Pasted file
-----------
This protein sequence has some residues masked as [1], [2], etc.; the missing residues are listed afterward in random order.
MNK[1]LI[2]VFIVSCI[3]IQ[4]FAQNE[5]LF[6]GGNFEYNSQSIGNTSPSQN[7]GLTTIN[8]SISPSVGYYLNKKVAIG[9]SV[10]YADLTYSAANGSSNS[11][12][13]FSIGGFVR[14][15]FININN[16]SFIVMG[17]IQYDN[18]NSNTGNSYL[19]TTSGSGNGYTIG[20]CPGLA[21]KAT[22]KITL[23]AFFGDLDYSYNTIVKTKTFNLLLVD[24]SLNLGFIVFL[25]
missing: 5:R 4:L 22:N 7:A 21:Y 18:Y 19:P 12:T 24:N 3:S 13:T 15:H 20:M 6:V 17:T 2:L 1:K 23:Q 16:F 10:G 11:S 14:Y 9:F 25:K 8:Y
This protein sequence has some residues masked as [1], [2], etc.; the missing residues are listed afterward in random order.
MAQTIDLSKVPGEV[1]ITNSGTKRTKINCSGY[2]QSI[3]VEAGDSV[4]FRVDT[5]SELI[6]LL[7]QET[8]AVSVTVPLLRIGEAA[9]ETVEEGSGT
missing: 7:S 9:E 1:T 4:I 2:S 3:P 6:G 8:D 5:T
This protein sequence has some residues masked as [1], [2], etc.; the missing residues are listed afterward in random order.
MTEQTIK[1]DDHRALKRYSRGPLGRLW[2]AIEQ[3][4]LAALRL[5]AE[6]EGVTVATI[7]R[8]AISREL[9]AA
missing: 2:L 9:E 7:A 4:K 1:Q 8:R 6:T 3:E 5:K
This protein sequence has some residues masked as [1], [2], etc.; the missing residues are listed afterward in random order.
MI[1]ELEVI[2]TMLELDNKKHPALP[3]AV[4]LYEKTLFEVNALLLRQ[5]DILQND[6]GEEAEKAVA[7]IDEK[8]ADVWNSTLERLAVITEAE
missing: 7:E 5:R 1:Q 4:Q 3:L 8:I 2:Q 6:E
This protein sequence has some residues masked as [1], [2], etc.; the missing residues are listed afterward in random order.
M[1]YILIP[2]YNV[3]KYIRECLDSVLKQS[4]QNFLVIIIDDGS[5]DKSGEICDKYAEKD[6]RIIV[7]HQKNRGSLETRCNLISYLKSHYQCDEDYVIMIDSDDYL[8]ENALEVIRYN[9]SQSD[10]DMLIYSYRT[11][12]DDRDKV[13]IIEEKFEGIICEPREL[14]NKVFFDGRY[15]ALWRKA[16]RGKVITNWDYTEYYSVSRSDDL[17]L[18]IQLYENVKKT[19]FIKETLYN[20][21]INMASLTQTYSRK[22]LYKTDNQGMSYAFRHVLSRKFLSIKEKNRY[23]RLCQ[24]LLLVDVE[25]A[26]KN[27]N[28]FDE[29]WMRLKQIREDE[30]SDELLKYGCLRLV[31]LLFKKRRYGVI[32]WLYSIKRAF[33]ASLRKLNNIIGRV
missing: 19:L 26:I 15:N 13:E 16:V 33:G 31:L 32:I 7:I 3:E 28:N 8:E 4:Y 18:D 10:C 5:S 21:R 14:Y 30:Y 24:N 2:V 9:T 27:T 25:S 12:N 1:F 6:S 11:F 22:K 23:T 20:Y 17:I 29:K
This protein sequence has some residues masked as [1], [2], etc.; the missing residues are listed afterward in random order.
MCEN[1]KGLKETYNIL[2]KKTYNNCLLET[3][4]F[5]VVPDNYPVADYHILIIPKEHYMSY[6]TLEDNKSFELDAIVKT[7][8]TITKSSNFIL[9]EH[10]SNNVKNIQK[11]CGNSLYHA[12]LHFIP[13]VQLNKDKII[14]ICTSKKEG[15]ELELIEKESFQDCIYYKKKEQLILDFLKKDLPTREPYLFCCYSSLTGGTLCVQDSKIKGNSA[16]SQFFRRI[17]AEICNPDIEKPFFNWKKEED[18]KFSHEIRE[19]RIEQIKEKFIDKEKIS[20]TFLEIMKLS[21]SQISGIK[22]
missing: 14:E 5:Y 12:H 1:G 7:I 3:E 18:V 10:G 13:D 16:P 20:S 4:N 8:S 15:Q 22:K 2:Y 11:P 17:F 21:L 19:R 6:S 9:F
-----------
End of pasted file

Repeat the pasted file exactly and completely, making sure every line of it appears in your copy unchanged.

This protein sequence has some residues masked as [1], [2], etc.; the missing residues are listed afterward in random order.
MNK[1]LI[2]VFIVSCI[3]IQ[4]FAQNE[5]LF[6]GGNFEYNSQSIGNTSPSQN[7]GLTTIN[8]SISPSVGYYLNKKVAIG[9]SV[10]YADLTYSAANGSSNS[11][12][13]FSIGGFVR[14][15]FININN[16]SFIVMG[17]IQYDN[18]NSNTGNSYL[19]TTSGSGNGYTIG[20]CPGLA[21]KAT[22]KITL[23]AFFGDLDYSYNTIVKTKTFNLLLVD[24]SLNLGFIVFL[25]
missing: 5:R 4:L 22:N 7:A 21:Y 18:Y 19:P 12:T 24:N 3:S 13:T 15:H 20:M 6:V 17:T 2:L 1:K 23:Q 16:F 10:G 11:S 14:Y 9:F 25:K 8:Y
This protein sequence has some residues masked as [1], [2], etc.; the missing residues are listed afterward in random order.
MAQTIDLSKVPGEV[1]ITNSGTKRTKINCSGY[2]QSI[3]VEAGDSV[4]FRVDT[5]SELI[6]LL[7]QET[8]AVSVTVPLLRIGEAA[9]ETVEEGSGT
missing: 7:S 9:E 1:T 4:I 2:S 3:P 6:G 8:D 5:T
This protein sequence has some residues masked as [1], [2], etc.; the missing residues are listed afterward in random order.
MTEQTIK[1]DDHRALKRYSRGPLGRLW[2]AIEQ[3][4]LAALRL[5]AE[6]EGVTVATI[7]R[8]AISREL[9]AA
missing: 2:L 9:E 7:A 4:K 1:Q 8:R 6:T 3:E 5:K
This protein sequence has some residues masked as [1], [2], etc.; the missing residues are listed afterward in random order.
MI[1]ELEVI[2]TMLELDNKKHPALP[3]AV[4]LYEKTLFEVNALLLRQ[5]DILQND[6]GEEAEKAVA[7]IDEK[8]ADVWNSTLERLAVITEAE
missing: 7:E 5:R 1:Q 4:Q 3:L 8:I 2:Q 6:E
This protein sequence has some residues masked as [1], [2], etc.; the missing residues are listed afterward in random order.
M[1]YILIP[2]YNV[3]KYIRECLDSVLKQS[4]QNFLVIIIDDGS[5]DKSGEICDKYAEKD[6]RIIV[7]HQKNRGSLETRCNLISYLKSHYQCDEDYVIMIDSDDYL[8]ENALEVIRYN[9]SQSD[10]DMLIYSYRT[11][12]DDRDKV[13]IIEEKFEGIICEPREL[14]NKVFFDGRY[15]ALWRKA[16]RGKVITNWDYTEYYSVSRSDDL[17]L[18]IQLYENVKKT[19]FIKETLYN[20][21]INMASLTQTYSRK[22]LYKTDNQGMSYAFRHVLSRKFLSIKEKNRY[23]RLCQ[24]LLLVDVE[25]A[26]KN[27]N[28]FDE[29]WMRLKQIREDE[30]SDELLKYGCLRLV[31]LLFKKRRYGVI[32]WLYSIKRAF[33]ASLRKLNNIIGRV
missing: 19:L 26:I 15:N 13:E 16:V 33:G 31:L 32:I 7:I 3:E 28:N 8:E 4:Y 18:D 10:C 5:S 21:R 14:Y 30:Y 24:N 2:V 9:T 27:T 25:S 12:N 1:F 6:S 11:F 22:K 23:T 20:Y 17:I 29:K
This protein sequence has some residues masked as [1], [2], etc.; the missing residues are listed afterward in random order.
MCEN[1]KGLKETYNIL[2]KKTYNNCLLET[3][4]F[5]VVPDNYPVADYHILIIPKEHYMSY[6]TLEDNKSFELDAIVKT[7][8]TITKSSNFIL[9]EH[10]SNNVKNIQK[11]CGNSLYHA[12]LHFIP[13]VQLNKDKII[14]ICTSKKEG[15]ELELIEKESFQDCIYYKKKEQLILDFLKKDLPTREPYLFCCYSSLTGGTLCVQDSKIKGNSA[16]SQFFRRI[17]AEICNPDIEKPFFNWKKEED[18]KFSHEIRE[19]RIEQIKEKFIDKEKIS[20]TFLEIMKLS[21]SQISGIK[22]
missing: 14:E 5:Y 12:H 1:G 7:I 3:E 18:V 10:G 13:D 16:P 20:S 4:N 8:S 15:Q 22:K 2:Y 11:P 17:F 21:L 19:R 6:S 9:F